Author Topic: Cooling Wort  (Read 5117 times)

Enchanted Brew

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Cooling Wort
« on: March 21, 2009, 05:00:31 PM »
We just finished cooking a batch of Kolsch, our first 5 gallon boil on the Hurricane burner.  To cool the wort, we place the brew pot into an old fashioned galvanized tub filled with a little water and a lot of ice.  We spin the brew pot in the ice filled tub, just like making ice cream, gently stirring to move the wort against the cool sides of the brew pot.  It takes us 12 minutes to cool the 5 gallons down to 73 degrees.

Could this gentle stirring at this stage in the game result in cloudy beer?

Thanks.

Offline Wildrover

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Re: Cooling Wort
« Reply #1 on: March 21, 2009, 06:44:37 PM »
how gentle is the stirring?  I would think that so long as there is no splashing it shouldn't be a big deal.  HSA really hasn't been proven to be much of an issue at the homebrew level anyway.

Enchanted Brew

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Re: Cooling Wort
« Reply #2 on: March 22, 2009, 11:38:13 AM »
Gentle enough to move the warmer wort in the center of the brew pot to the outside edges, closer to the ice cooled brew pot side.  So gentle that no bubbles were seen in the wort.

This is our fourth batch of beer, but we haven't tasted our first batch, yet.  Our first taste test will be April 4th, four weeks in the bottle.  That should tell us if what we're doing is on the right track.

Thank you for your comments.





Offline MaltLicker

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Re: Cooling Wort
« Reply #3 on: March 23, 2009, 07:24:54 AM »
Do you pour the entire pot into a fermenter thru a funnel?  Since you are cooling it pretty well and quickly, you could try a different transfer method to leave more hot and cold break behind in the pot.

Just cool as you are doing, maybe even to mid-60's, and then put pot on the counter.  With a sanitized large s/s spoon, gently whirlpool the wort and then cover and let sit for >30 minutes.  The trub and gunk will gather in the middle bottom of the pot.  You can then siphon from the edge and take only clean wort into the fermenter.  It will cost you some wort, but the gunk you leave behind is sizable. 

I just did this on a couple batches and the amount of trub in the fermenter is less than half the amount I would get if I dumped the whole pot.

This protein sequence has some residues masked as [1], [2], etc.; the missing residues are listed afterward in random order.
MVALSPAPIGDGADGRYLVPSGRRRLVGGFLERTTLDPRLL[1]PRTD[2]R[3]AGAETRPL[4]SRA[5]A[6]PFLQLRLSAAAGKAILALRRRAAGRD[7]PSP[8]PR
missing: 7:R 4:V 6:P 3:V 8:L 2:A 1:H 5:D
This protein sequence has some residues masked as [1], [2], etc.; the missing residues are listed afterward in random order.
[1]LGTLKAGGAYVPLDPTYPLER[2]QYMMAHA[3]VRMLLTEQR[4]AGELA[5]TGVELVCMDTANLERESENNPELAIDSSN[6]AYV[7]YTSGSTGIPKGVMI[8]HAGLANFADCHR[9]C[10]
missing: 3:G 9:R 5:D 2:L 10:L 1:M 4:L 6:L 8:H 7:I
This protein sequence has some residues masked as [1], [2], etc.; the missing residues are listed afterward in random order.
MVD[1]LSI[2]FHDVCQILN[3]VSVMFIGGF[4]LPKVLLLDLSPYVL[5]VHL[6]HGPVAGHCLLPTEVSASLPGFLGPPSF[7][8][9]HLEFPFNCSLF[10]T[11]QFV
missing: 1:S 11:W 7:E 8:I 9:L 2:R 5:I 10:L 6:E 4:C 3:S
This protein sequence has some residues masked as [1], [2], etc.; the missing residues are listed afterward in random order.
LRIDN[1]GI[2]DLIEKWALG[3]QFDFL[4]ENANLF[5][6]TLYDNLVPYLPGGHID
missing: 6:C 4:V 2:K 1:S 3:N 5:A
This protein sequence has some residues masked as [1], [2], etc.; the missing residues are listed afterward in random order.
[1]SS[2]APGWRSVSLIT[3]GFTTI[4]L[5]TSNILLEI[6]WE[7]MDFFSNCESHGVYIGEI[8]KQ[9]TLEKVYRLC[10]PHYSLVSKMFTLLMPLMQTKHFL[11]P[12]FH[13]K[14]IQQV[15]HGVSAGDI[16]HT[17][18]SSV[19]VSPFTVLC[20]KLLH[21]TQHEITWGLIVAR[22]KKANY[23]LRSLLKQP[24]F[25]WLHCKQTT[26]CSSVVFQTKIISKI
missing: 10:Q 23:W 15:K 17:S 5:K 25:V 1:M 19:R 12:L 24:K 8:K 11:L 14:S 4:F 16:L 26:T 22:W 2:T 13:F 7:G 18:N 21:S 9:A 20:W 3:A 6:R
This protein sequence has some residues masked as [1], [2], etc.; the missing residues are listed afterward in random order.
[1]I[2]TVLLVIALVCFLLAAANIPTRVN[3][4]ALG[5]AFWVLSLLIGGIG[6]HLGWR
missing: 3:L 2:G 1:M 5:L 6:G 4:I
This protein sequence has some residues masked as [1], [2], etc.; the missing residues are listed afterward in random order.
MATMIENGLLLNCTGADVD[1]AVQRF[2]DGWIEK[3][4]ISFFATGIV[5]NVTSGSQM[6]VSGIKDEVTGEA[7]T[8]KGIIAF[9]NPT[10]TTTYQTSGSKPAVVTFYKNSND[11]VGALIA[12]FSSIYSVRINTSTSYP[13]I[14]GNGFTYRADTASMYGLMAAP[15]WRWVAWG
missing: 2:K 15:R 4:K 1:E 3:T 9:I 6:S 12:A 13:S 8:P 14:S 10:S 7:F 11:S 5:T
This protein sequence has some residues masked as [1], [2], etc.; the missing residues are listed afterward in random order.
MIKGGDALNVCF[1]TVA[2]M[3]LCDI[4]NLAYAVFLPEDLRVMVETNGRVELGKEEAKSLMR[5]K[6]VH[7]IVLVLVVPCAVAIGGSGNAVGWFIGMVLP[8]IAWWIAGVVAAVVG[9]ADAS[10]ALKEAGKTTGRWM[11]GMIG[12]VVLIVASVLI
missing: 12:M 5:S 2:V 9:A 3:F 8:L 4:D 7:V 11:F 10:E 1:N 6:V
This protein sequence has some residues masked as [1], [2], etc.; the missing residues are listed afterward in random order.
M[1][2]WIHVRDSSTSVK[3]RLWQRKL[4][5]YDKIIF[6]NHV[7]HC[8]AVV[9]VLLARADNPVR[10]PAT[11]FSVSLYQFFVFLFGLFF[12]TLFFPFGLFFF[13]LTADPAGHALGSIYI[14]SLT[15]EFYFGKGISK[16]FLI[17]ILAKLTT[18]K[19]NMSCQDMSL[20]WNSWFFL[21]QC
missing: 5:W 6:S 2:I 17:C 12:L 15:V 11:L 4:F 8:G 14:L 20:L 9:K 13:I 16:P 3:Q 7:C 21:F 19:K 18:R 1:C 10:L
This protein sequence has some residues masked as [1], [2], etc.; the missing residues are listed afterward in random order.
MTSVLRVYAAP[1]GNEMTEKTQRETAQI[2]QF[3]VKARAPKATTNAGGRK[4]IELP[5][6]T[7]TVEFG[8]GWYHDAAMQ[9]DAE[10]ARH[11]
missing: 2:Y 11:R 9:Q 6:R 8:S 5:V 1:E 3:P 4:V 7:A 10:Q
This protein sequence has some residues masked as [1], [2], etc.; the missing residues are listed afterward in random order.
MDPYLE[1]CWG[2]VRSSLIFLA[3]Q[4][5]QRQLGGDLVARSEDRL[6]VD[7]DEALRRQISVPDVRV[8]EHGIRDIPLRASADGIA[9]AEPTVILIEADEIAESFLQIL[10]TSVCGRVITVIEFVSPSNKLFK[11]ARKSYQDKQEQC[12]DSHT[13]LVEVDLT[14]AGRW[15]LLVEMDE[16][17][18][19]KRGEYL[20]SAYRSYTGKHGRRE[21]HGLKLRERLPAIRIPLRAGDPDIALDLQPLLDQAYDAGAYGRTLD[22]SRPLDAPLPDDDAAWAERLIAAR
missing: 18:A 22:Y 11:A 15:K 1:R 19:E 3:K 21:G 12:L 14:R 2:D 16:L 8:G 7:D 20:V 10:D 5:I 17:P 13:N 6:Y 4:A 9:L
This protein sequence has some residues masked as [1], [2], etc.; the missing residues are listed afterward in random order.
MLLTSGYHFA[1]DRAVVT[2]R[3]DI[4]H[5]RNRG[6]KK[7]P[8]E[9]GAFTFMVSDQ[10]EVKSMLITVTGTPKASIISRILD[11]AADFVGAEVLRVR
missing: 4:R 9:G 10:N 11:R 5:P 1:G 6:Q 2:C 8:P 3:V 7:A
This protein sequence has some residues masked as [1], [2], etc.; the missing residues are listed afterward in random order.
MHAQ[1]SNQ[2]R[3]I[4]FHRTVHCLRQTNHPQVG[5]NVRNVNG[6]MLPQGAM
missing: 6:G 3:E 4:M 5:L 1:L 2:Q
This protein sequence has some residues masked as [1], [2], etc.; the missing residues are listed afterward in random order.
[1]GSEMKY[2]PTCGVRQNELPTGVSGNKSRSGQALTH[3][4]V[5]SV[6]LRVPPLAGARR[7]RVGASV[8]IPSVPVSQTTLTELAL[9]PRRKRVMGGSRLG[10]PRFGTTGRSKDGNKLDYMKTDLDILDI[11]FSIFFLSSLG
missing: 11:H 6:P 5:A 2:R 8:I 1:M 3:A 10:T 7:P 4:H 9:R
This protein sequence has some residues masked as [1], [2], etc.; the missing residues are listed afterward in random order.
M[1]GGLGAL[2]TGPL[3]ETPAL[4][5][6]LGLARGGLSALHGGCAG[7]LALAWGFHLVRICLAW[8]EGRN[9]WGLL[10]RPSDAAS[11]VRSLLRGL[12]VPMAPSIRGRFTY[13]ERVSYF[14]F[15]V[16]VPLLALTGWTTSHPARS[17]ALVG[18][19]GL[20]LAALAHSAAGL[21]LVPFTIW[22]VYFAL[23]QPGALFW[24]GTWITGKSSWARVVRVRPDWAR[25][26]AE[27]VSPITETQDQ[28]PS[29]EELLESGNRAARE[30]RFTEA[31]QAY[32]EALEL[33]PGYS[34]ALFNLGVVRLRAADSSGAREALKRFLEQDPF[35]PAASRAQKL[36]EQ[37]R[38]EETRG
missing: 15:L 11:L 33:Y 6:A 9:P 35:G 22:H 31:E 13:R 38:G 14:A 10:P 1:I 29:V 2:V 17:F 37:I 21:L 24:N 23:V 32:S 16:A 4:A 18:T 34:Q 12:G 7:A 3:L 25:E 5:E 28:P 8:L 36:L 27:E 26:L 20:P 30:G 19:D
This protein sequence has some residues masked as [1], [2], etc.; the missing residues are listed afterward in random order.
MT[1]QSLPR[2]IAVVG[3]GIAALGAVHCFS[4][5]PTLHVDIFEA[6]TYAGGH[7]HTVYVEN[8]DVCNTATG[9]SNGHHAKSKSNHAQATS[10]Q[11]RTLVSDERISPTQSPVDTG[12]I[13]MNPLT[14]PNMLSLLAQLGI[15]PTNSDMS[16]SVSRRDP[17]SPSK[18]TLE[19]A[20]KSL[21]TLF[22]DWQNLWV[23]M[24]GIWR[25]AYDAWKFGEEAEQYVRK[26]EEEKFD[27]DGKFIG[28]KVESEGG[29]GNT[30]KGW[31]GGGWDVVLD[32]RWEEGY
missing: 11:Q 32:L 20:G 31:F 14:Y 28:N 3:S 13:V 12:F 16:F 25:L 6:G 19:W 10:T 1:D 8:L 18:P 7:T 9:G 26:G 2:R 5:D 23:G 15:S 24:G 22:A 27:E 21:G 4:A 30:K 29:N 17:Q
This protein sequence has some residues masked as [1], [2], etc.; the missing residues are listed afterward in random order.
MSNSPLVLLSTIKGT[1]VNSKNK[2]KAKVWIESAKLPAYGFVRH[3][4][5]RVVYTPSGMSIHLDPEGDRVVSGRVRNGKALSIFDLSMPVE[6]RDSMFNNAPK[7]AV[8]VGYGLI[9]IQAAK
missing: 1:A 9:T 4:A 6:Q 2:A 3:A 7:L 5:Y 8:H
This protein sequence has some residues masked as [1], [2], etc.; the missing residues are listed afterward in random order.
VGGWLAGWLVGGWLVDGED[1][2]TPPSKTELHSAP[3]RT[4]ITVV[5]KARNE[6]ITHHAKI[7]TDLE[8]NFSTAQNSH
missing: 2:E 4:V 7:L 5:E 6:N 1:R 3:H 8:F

Enchanted Brew

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Re: Cooling Wort
« Reply #4 on: March 23, 2009, 09:27:31 AM »
We'll try that on our next batch, a Belgian ale.  Please define "more hot and cold break behind in the pot".  We're at work now and don't have access to our Palmer book for definitions.

Here's what we've been doing.  After cooling down to about 70-72 degrees in the brew pot, we pour the wort, through a sanitized stainless strainer, into a plastic "ale pail" (with snap on lid, airlock, and drain valve thing at the bottom.  We then pitch the yeast into the wort with a lot of aeration.  This becomes our primary fermenter.  We've been letting the wort sit in this primary for 2 to 3 weeks or until we need the container for another batch, or bottling, etc.

With your method, do you pitch your yeast after you get the clean wort into the fermenter?

Should we be concerned with using a plastic primary for 2 to 3 weeks.  The boss likes this method.  I think we should go directly from the brew pot into a glass carboy.  The boss is really into brewing every Saturday morning.  I don't want to mess with the boss.

deerelk4x4

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Re: Cooling Wort
« Reply #5 on: March 23, 2009, 07:22:04 PM »
We'll try that on our next batch, a Belgian ale.  Please define "more hot and cold break behind in the pot".  We're at work now and don't have access to our Palmer book for definitions.

Hot break is the proteins that group together in the boil, usually starting as the foam on the top of the brew pot.

Cold break is again more proteins that clump together and settle out when rapidly cooling the wort.

Should we be concerned with using a plastic primary for 2 to 3 weeks.  The boss likes this method.  I think we should go directly from the brew pot into a glass carboy.  The boss is really into brewing every Saturday morning.  I don't want to mess with the boss.

Plastic is fine for a primary, as many brewers will do primary fermentation in a bucket.  Just don't leave the beer in the plastic for too long.  Two weeks might be about as long as you want to leave it here. 

I do both my primary and secondary in glass carboys.  And to ensure that i don't have any light issues, I place my carboy in the box it came in, or you can use an old dark colored t-shirt with the neck over the top for the air lock to poke out the top.

Hope this info helps out.

Steve

Offline MaltLicker

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Re: Cooling Wort
« Reply #6 on: March 24, 2009, 08:16:52 AM »
With your method, do you pitch your yeast after you get the clean wort into the fermenter?

Should we be concerned with using a plastic primary for 2 to 3 weeks. 

It is just my preference, but I do like to fill the primary (carboy) first, grab my clean final OG sample, then aerate and pitch yeast.  I like to taste these gravity samples, and this way the majority of the hops and gunk are out of it.

Buckets are fine for primary while the fermentation is producing CO2 and the bucket is out-gassing.  After active ferm ends, you run a slight risk of air-permeable plastic allowing something bad in when the out-gassing stops.  But by then, you have beer not wort, so it's acidic and alcoholic, and less vulnerable to bugs.  Your call there.

 

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